Interviews and Speeches

Interveiw of MFA Nikola Poposki for Handelsblatt

Date: 1 March 2016

Journalist: Hans-Peter Siebenhaar


“Turkey plays a key role”

Macedonian Foreign Minister supports the Chancellor’s search for a European solution.


Nikola Poposki belongs to the new generation of politicians in the Balkans. The 38-year-old Foreign Minister of Macedonia – five years in office – is pragmatic and pro-European. But the challenges for his country, a bottleneck on the Balkans route, are huge.

Mister Poposki, how do you describe the refugee issue in Macedonia at the moment?

Last year, 700,000 refugees passed through our country. Since the beginning of this year, our border was crossed by 90,000 migrants. Handling these masses on our border poses a huge challenge for us.

What is the solution to this problem?

Two objectives should be implemented: prevent illegal border crossings the number of which used to be massive; and establish registration centres in Greece where all refugees will be registered and where it will be determined who can or cannot continue their journey. Illegal migrants must be sent back. Recognised migrants, on the other hand, should be given humanitarian aid. Europe needs to focus all its efforts around this matter. If we allow this mass of illegal economic refugees to cross, than it’s a matter of weeks or months before EU member states unilaterally close their borders. This definitely won’t be good for Europe, and certainly not for Macedonia.

Does the Macedonian government still believe in a European solution, also sought by the German Chancellor Angela Merkel?

A European solution is the best option for Macedonia. National solutions only shift problems from one country to the next.

Can we expect a European solution at the next EU Summit on 7 March?

I don’t believe that the number of refugees will reduce soon after 7 March. It all depends on Turkey. But Turkey has a strong argument as well. It has received five million persons in four years at their own expense. That is why we need to focus on the security of EU’s external borders towards Turkey.

Thousands of refugees are waiting on your border to take the Balkan route. What is the current situation?

The number of refugees at our border is increasing. But there are no more illegal entries into Macedonia. The biggest problem is the speed in which migrants reach our borders from Turkey. They need less than two days to cross Greece. We firmly believe that the decision concerning asylum seekers should be made in the Schengen country in which migrants first arrive.

On the initiative of Austria, Macedonia and other Balkan countries agreed to block the Balkan route, without including Greece. Was a political mistake made?

Solution can be found only in cooperation with Greece. This is in Macedonia’s interest as a neighbouring country. These are hard times with complex problems. But one thing is clear; Greece needs to take more action towards finding a solution.

Does the blockade of the Balkan route only cause problems to shift from one country to the other?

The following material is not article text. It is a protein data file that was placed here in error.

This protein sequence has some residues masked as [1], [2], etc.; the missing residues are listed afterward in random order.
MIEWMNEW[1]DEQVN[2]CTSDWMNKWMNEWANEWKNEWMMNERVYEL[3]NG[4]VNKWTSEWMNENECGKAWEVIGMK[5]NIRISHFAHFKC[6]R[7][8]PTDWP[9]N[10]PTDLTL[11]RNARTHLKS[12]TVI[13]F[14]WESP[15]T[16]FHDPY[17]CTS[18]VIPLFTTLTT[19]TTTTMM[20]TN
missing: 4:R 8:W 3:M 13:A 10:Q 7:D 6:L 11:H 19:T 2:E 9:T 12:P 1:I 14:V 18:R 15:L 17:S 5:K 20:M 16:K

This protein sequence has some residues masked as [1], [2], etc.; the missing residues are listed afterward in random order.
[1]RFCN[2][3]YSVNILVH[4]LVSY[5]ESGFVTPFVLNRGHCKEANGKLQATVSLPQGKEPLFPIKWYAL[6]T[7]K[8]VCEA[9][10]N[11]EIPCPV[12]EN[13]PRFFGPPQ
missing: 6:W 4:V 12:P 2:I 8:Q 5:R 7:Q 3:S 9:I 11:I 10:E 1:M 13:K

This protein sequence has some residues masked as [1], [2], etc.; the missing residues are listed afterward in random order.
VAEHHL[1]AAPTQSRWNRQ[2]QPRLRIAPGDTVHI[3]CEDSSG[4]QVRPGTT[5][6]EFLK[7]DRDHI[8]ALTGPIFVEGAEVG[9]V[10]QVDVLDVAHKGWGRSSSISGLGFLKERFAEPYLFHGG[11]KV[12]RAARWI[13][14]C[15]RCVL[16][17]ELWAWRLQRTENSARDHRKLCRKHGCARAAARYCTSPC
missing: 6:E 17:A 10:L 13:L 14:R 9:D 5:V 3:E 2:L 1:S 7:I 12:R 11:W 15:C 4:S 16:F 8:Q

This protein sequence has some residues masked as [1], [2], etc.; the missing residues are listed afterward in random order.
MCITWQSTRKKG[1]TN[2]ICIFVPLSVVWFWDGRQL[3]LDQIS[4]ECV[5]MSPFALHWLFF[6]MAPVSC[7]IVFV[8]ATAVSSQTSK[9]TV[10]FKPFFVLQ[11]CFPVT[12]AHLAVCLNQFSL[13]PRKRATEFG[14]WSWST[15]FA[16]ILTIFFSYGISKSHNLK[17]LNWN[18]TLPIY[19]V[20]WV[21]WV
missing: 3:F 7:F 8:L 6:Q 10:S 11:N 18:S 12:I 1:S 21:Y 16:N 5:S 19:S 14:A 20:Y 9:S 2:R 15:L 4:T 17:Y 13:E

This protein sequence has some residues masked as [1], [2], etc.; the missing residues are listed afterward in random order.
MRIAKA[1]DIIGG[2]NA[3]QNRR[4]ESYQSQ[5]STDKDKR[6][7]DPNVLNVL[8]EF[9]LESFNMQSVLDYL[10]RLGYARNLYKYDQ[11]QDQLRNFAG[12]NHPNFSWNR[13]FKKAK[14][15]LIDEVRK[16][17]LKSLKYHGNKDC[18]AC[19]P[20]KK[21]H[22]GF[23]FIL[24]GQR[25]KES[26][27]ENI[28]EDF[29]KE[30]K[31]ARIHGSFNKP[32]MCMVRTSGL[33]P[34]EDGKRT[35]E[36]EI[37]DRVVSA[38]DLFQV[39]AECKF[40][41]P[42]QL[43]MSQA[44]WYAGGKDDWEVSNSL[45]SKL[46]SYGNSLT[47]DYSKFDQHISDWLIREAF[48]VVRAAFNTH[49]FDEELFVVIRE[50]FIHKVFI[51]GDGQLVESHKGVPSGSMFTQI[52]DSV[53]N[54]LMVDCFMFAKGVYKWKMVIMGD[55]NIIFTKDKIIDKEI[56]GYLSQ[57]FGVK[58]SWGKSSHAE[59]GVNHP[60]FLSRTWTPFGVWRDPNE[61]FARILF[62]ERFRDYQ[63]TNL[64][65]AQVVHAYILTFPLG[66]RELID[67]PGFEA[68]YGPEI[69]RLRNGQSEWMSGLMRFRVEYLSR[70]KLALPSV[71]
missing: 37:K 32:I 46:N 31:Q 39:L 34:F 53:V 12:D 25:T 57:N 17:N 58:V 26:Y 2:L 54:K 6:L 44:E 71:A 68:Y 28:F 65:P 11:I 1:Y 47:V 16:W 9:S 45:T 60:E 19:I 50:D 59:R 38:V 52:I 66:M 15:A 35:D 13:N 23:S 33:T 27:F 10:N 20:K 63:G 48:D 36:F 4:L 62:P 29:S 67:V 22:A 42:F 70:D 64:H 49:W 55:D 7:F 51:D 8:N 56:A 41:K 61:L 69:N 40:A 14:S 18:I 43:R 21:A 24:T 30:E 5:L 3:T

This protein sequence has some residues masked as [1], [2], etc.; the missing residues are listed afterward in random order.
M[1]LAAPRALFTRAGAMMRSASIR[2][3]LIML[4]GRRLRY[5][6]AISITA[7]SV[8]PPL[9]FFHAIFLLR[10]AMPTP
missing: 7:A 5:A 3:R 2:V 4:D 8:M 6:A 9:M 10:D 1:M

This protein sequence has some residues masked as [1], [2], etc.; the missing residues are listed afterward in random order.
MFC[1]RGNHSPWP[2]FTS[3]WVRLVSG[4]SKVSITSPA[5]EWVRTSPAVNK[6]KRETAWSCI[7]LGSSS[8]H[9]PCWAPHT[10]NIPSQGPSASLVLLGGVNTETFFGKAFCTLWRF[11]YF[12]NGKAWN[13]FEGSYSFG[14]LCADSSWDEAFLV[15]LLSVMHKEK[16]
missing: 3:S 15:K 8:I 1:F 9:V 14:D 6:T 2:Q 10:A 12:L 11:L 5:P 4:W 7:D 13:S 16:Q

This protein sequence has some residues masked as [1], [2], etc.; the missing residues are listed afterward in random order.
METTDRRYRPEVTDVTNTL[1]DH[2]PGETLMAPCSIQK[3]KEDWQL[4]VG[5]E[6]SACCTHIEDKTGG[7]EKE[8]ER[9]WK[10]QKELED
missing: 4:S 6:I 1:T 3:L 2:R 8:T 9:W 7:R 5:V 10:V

When strengthening border control we need to be careful not to start conflicts among neighbours. Slovenia returned illegal migrants to Croatia, Croatia to Serbia, and Serbia to Macedonia, etc. In case of a larger number of refugees, I fear this scenario can become reality. If this pressure is also increased on the south of the Balkan route, we can have serious conflict situations in the Balkans. Our goal should be to avoid this scenario.

Will Macedonia continue to put up fences?

We have already built a 20 kilometres long fence on our border with Greece to prevent smuggling of migrants. Our message is clear; smuggling of migrants on the Balkan route will not be tolerated. That is why we have strengthened security on the border and we register every refugee.

What do you expect of the German government?

At the moment, the support received from the EU is insufficient. It takes a long time. So far, we have received support in personnel and technical equipment from other Balkan countries, from members of the Visegrad Group (Poland, Czech Republic, Slovakia, Hungary), as well as Austria. Germany can of course do the same. But what’s more important in Germany’s case, as the principal final destination of migrants is for the country to send us a clear message on how to deal with migrants in the long run. That would be most helpful for improving the coordination of efforts in the Balkans.

Is Turkey the key to solving the problem as Chancellor Merkel believes?

I agree with the Chancellor. Turkey plays a key role. There is no solution without Turkey’s involvement. We should not underestimate the weight of efforts made by Turkey towards solving the refugee issue. That is why it is difficult to persuade the country to carry the burden on its own.

If Germany suddenly closes its borders, will this mean immediate closure of Macedonian borders?

We need to follow the policy of targeted countries whether it’s Germany or Austria. If such measures are implemented, we need a corresponding response. The closure of Northern Europe, when more and more refugees keep arriving from the South would lead to a humanitarian catastrophe. For Macedonia, a non-EU country with only two million citizens, this would be disastrous.

Thank you for the interview.